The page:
Australia is on the cusp of some good news - not just for the Demons fans after yesterday's AFL Grand Final win - but on pandemic restrictions too.
After weeks of skyrocketing cases in the two biggest COVID states, averaged new cases has plateaued in one and come down from a peak in the other, replaced in ever escalating numbers by the Australians taking their second shot of COVID-19 vaccine.
Three quarters of all eligible people in Australia have had their first dose of the vaccine, according to the latest national figures out on Sunday.
That means premiers will in short order get to announce, not deaths and ICU numbers, but borders and workplaces reopening. And then there's all the recreational stuff that other states have been enjoying while those in Victoria, NSW and the ACT are in lockdown.
Next week, NSW Premier Gladys Berejiklian will release updated plans for more activities that vaccinated residents will be able to enjoy in the coming months after passing 60 per cent of 16 and older "double dosed" today. At 70 per cent they get to visit hospitality venues and hairdressers. At 80 per cent ... she's staying mum on that one until the big announcement.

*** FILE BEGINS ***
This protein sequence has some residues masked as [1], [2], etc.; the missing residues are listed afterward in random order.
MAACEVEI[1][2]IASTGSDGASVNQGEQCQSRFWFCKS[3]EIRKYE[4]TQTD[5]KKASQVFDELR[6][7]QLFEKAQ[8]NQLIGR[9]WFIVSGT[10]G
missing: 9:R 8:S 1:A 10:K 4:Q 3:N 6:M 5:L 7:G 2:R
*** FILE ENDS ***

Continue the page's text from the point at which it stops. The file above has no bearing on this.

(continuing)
In Victoria, Premier Dan Andrews is gearing up for some modest easing of restrictions tied to single-dose vaccination targets - a more manageable approach, as the state has received significantly fewer vaccine doses from the federal government than NSW.
From midnight on Tuesday, the 10-kilometre radius movement restriction in the locked down areas will expand to 15kms, and fully vaccinated residents will be allowed to do personal training outdoors in larger groups.
Both states also announced deaths. Two in Victoria, nine in NSW. All but one unvaccinated.
With Scott Morrison out of the country, the top dogs of the federal government had two things on their mind today - fighting with the Queensland and WA governments over reopening plans in the coming months, and fighting with itself over net zero emissions commitments in time for the UN climate summit in November.
Trouble inside the Nationals has been brewing, and now one of its most respected figures, Victorian MP Darren Chester, temporarily walking away from the party caucus.
In better news, a trial six-month scheme whereby residents in Wagga can be rebated for half the cost of reusable nappies or menstrual products has been hailed as a "great success" of people power after starting with a petition run by two local mothers.
Another way of saving yourself a trip into town during a lockdown is to cut and colour your own hair at home. We sent a reporter to ask the experts how to do it - but the advice that's probably most useful is to not worry if you make a mistake - it's just hair, it'll grow back, or in the case of colour, grow out.
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